Caribbean and Central America

El Salvador Recent History

Military authoritarianism

In 1931, General Maximiliano Hernández Martínez, came to power after a coup against the civilian president Arturo Araujo. Martínez established an ultra-conservative and authoritarian government and with the army repressed an uprising of peasants and indigenous people in the west of the country, which resulted in the death of thousands of people (some authors put it at thirty thousand) and the murder of the communist leader Farabundo Marti.

General Martínez was deposed by a general strike in 1944, called Huelga de Brazos Caídos (El Salvador). But his government marked the beginning of a series of successive authoritarian military governments, which would end in 1979 with a coup against General Carlos Humberto Romero, of the National Conciliation Party (PCN) and the establishment of the self-appointed Revolutionary Government Junta. General Romero tried to toughen the dictatorship even more instead of making it more flexible. His presidential term, inaugurated after a scandalous electoral fraud, was wearing thin very quickly. The death squads bloodied the country without silencing the popular protests. The guerrilla was getting stronger.

Faced with the rise of popular struggles, the United States increased its intervention, becoming even more involved in the internal situation, managing to keep up to a million dollars a day as “aid” to the governments of that time.

Civil war

The year 1980 had been very decisive for the beginning of the civil war in El Salvador, due to the series of repressive events by the State and paramilitary organizations, refuted by actions and responses of the guerrilla organizations.

The 24 of March of 1980, Archbishop Oscar Arnulfo Romero, Archbishop of San Salvador, was assassinated by a sniper while celebrating Mass in the Chapel of the Hospital Divina Providencia, located to the west of the capital city, after having demanded the United States withdraw its military support to the Salvadoran regime and order, in the name of God, the Junta itself to end the repression. Major Roberto D’Aubuisson was charged as an organizer of the crime and was never brought to trial. The perpetrator of the attack was Army Captain Álvaro Rafael Saravia, currently with residence and protection in the United States.

The funerals, held in the Metropolitan Cathedral of San Salvador on March 30, 1980, became a pitched battle in which the security forces attacked thousands of Salvadorans concentrated in the cathedral square, including members of the Popular Revolutionary Bloc. The result: more than 40 dead and 200 wounded.

Monsignor’s assassination was followed by other terrible acts of violence against a Church committed to the Salvadoran people.

On December 2, 1980, the nuns Ita Ford, Maura Clarke and Dorothy Kazel and the lay missionary Jean Donovan were raped and murdered by five members of the National Guard. The nuns and the laity belonged to the congregations of the Maryknoll Sisters and the Ursuline Sisters of New York. They had been raped before being shot dead. These nuns had defended the Salvadorans from the terror unleashed by their government.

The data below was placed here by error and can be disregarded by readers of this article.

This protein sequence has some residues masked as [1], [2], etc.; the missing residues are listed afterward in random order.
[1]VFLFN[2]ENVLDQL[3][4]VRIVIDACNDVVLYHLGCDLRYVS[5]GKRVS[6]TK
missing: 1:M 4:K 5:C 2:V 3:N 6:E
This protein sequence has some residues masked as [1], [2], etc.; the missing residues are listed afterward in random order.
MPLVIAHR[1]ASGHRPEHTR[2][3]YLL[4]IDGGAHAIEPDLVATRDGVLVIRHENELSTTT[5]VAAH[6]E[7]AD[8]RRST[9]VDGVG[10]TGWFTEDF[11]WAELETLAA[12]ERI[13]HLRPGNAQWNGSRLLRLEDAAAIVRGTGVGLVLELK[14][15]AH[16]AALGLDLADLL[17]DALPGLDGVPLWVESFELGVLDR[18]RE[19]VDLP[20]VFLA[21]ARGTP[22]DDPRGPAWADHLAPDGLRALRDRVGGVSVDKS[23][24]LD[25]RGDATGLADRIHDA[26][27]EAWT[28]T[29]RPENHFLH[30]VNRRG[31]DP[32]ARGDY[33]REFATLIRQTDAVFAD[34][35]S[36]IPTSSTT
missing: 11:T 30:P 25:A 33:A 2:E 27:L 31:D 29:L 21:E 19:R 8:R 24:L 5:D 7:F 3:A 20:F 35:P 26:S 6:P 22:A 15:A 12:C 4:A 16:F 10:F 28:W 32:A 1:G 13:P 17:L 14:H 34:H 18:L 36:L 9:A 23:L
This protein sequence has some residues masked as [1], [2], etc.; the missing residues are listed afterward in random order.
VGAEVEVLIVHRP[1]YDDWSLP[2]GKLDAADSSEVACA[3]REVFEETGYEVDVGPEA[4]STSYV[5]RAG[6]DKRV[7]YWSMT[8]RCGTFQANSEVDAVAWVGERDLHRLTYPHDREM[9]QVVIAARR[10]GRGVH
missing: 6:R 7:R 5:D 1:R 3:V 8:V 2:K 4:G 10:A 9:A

In El Salvador, for the crime of the four North American nuns, the five agents of the National Guard were sentenced to 30 years in prison in 1984. Of these, three were released four years later. The rape and murder of the nuns by military hitmen led the US government to suspend military aid to the Salvadoran government… for a month.

The 16 of November of 1989, members of the Atlacatl Battalion of the Salvadoran army murdered in San Salvador to Spanish-Salvadoran priests Ignacio Ellacuría, rector of the Central American University (UCA), and the rector, Ignacio Martin Baro, other three religious Spaniards and one Salvadoran and a domestic worker and her daughter.

It has recently been made public that the CIA and the Spanish secret services knew that the Salvadoran military were going to kill the six Jesuits from the Central American University.

Nine soldiers were tried for the crime, among them the director of the San Salvador Military School, Colonel Guillermo Alfredo Benavides, sentenced to 30 years in prison and released in 1993 after promulgating the amnesty law that pardoned all the atrocities committed during the civil war in El Salvador.

The war ended in 1992 when the combatants of the Farabundo Martí National Liberation Front (FMLN), made up of five leftist groups, and the right-wing government of then-President Alfredo Cristiani, signed the Peace Accords on January 16, 1992 in Chapultepec., Mexico, which ensured political and military reforms, but did not deepen the social or economic aspects, definitively postponing any improvement or progress on both issues.

Postwar period

According to educationvv, Neoliberal policies continued to deepen the social deterioration of the country with governments very close to the United States. On the other hand, the last presidential elections, held on 15 of March of 2009, gave the winner a journalist Mauricio Funes of the FMLN party reestablished relations with Cuba and promotes social welfare policies.

The FMLN from power promotes a government program that is based on the redistribution of national wealth. Since coming to power, the left has proposed a new fiscal pact that will shift the burden of taxes to the richest and free the poor and the middle class of their burden. In El Salvador until February 2011, the highest income sectors received from the state almost twice as many subsidies as the poorest. This plan pitted the government against business sectors, refusing to pay more taxes and redistribute income.

El Salvador Recent History